Albie Sachs, formerly of the South African Constitutional Court and living legend (he was an anti-apartheid activism whose arm was blown off in a car bomb) came to speak at the law school today. The theme was on "humor", specifically, on humor as a tool for the marginalized to bring down the powerful. Justice Sachs wished to distinguish this useful and important act from the cruel and impermissible use of humor by the already powerful to denigrate and put down the powerless (recall that South Africa is not absolutist about free speech, and explicitly bars hate speech).
Using the example of the recent tensions between COSATU and parts of the South African Jewish community, I asked if this standard didn't just shift the debate into a question of who counted as "powerful" and who counted as "powerless". This seemed to be what is going on with regards to the COSATU controversy: the Jews note that they number around 70,000 to COSATU's 1.9 million (and key role in the governing coalition), as well as the historical discrimination faced by Jews worldwide. COSATU and its allies respond that it is not attacking a beleaguered minority at all, but rather a powerful Zionist coalition whose tendrils control much of the West, and that it is in fact speaking out on behalf of the powerless third world and Palestinians. Both sides claim the mantle of the powerless. Was this sort of controversy, I asked, intractable under the framework he was putting forward?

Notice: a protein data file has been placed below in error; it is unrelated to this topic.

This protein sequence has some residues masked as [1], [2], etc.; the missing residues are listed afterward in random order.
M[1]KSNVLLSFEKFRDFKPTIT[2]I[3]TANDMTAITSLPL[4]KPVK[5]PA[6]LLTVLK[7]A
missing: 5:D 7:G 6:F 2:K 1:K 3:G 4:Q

Alas, trying to provide the context, I somewhat butchered the question, and Justice Sachs demurred from answering. He thought I was referring to the Fatima Hajaig case, which never reached a court of law (it was resolved by apology ... eventually), and thus it was not an issue of "law". The more recent Bongani Masuku case, by contrast, resulted in a hate speech ruling by the SAHRC and does appear to be court-bound (of course, the examples I gave was just to contextualize -- I think the question is still valid and comprehensible even if in particular instances the dispute doesn't reach the courtroom. But I can understand how the way I framed it made it sound as if I was looking for comment on the specific controversy, not the broader principle).
Anyway, that's how I blew my chance at getting an answer from an iconic South African figure about a question that's been vexing me for months. Oops.